Palm Coast Man Pleads Guilty To Federal Charge Of Failure To Register As A Sex Offender
Jacksonville, Florida – United States Attorney A. Lee Bentley, III announces today that Stephen Paul Cotton (43, Palm Coast) has pleaded guilty to a federal charge of failing to register as a sex offender after traveling from Florida to North Carolina. He faces up to 10 years in federal prison. A sentencing date has not yet been set. Cotton was arrested in Suwanee, Georgia on April 11, 2015.
According to court documents, in January 1999, Cotton was convicted of committing a lewd and lascivious act on a child in Manatee County. Subsequent to his conviction, and between 2004 and 2012, he registered as a sex offender with Florida authorities as required. However, between July 2012 and December 2014, Cotton traveled from Florida to Virginia, North Carolina, Tennessee, and Georgia, but failed to register as a sex offender as required by the Sex Offender Registration and Notification Act.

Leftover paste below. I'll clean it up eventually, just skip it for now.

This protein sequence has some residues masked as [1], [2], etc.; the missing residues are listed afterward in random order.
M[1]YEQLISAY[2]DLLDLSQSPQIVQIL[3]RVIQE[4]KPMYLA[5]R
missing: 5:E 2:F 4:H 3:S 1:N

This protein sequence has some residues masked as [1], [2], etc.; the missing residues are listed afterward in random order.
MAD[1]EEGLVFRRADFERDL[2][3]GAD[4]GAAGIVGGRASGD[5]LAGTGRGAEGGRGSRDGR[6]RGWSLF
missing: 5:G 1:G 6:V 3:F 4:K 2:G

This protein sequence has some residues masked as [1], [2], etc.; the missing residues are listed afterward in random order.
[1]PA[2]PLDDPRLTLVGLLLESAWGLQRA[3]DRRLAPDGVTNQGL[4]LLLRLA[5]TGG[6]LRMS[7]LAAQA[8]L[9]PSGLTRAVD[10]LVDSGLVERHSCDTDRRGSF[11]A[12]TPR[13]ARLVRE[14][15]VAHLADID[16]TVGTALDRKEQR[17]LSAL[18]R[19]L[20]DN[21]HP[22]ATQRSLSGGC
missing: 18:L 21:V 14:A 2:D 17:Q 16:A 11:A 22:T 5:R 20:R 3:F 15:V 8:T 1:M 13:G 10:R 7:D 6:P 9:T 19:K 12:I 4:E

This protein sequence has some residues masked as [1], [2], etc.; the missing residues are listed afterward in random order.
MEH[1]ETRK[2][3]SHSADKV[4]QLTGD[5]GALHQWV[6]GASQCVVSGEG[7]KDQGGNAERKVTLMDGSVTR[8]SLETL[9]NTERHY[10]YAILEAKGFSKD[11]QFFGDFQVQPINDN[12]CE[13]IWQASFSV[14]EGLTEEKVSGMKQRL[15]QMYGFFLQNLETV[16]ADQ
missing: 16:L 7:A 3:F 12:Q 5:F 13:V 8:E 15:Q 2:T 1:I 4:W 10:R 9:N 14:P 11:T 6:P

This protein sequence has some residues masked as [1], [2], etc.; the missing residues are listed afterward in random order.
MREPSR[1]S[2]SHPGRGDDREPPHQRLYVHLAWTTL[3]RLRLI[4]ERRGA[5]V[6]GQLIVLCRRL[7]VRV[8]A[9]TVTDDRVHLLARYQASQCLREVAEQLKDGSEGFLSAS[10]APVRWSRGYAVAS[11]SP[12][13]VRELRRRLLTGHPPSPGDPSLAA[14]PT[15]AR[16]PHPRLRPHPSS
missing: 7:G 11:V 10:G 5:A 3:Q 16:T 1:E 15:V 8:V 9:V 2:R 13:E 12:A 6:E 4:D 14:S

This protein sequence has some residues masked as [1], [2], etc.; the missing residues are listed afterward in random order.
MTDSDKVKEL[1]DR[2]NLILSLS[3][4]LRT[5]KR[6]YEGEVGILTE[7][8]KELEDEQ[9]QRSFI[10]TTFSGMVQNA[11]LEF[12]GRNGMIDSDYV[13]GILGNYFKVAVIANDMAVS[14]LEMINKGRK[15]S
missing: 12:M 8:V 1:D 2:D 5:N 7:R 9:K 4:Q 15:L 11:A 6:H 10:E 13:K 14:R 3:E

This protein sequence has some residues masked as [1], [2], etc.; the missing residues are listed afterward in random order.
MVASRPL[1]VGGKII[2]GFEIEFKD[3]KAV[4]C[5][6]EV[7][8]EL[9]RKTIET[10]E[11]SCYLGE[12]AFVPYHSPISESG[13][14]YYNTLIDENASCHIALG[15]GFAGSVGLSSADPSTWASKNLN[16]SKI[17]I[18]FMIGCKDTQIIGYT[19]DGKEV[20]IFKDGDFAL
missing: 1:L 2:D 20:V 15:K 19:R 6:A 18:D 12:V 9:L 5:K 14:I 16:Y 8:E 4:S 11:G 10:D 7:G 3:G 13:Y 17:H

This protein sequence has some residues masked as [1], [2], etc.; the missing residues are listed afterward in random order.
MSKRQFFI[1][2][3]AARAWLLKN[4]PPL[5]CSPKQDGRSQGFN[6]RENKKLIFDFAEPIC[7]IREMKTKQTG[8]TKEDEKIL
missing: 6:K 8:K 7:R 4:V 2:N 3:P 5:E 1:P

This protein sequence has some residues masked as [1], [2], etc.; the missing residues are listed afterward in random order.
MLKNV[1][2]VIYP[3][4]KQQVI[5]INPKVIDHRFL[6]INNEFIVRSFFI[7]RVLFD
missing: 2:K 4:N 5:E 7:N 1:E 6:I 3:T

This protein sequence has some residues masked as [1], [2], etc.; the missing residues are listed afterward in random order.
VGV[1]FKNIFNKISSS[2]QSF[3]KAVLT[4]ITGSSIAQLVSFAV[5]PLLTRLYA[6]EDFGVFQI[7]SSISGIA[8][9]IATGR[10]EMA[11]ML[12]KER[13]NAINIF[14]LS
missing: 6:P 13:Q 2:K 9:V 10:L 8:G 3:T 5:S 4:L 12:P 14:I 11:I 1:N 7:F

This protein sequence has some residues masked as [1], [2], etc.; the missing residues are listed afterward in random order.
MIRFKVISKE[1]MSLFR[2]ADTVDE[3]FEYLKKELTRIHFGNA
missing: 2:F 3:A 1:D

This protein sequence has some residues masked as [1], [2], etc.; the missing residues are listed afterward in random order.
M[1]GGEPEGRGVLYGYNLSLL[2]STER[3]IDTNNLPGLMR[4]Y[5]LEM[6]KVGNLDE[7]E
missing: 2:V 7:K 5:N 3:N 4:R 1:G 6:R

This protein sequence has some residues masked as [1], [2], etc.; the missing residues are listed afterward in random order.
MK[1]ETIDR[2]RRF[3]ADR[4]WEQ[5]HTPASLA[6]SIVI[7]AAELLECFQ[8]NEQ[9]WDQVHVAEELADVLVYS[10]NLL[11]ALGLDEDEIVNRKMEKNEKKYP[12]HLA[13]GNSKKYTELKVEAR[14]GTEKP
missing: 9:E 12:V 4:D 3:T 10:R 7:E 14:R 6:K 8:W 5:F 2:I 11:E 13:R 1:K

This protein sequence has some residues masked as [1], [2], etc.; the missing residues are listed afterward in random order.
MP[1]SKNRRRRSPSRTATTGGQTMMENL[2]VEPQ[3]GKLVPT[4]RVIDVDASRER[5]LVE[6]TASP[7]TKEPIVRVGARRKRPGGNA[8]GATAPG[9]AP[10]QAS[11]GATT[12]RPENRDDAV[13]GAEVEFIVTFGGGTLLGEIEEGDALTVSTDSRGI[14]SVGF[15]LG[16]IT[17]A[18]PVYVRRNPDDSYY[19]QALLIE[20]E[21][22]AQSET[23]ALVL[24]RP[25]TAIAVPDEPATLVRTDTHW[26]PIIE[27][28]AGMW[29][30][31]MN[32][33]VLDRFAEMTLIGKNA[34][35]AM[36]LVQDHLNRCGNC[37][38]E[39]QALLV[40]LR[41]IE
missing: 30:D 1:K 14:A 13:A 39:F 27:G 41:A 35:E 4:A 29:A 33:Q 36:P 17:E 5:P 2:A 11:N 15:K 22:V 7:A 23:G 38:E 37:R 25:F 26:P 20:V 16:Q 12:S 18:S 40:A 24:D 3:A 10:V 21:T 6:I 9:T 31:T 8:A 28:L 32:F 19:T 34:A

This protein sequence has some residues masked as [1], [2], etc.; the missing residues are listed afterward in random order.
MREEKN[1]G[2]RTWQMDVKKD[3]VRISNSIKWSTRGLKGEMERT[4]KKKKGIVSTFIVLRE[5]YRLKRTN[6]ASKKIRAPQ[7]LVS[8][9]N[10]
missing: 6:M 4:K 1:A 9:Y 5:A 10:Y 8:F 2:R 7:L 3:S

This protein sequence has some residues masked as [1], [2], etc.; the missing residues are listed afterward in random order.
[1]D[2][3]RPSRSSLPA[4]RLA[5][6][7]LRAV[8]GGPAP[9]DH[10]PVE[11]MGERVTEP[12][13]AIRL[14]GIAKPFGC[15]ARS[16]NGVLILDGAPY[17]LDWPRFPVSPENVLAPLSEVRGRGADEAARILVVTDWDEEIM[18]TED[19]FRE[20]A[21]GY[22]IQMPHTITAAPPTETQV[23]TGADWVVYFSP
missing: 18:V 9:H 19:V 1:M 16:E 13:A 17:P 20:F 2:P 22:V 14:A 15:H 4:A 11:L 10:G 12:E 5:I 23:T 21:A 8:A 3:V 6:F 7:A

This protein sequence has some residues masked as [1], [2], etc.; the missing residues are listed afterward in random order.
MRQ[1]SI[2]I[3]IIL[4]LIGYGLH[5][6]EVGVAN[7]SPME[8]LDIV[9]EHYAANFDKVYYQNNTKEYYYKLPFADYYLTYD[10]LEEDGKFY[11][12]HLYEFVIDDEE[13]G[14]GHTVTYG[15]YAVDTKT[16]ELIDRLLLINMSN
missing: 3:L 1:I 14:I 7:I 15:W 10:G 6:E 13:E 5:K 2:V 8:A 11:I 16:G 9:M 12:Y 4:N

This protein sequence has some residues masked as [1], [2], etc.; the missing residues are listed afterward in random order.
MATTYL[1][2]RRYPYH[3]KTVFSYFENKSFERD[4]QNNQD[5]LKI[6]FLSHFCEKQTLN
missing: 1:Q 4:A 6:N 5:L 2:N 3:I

The Sex Offender Registration and Notification Act is part of the Adam Walsh Child Protection and Safety Act of 2006. The Adam Walsh Act provides for the use of federal law enforcement resources, including the United States Marshals Service, to assist state and local authorities in locating and apprehending non-compliant sex offenders.
This case was investigated by the United States Marshals Service, the Suwanee (Georgia) Police Department, the Flagler County Sheriff’s Office, and the Florida Department of Law Enforcement. It is being prosecuted by Assistant United States Attorney D. Rodney Brown.
It is another case brought as part of Project Safe Childhood, a nationwide initiative launched in May 2006 by the Department of Justice to combat the growing epidemic of child sexual exploitation and abuse. Led by United States Attorneys' Offices and the Criminal Division's Child Exploitation and Obscenity Section, Project Safe Childhood marshals federal, state, and local resources to locate, apprehend, and prosecute individuals who sexually exploit children, and to identify and rescue victims. For more information about Project Safe Childhood, please visit www.justice.gov/psc.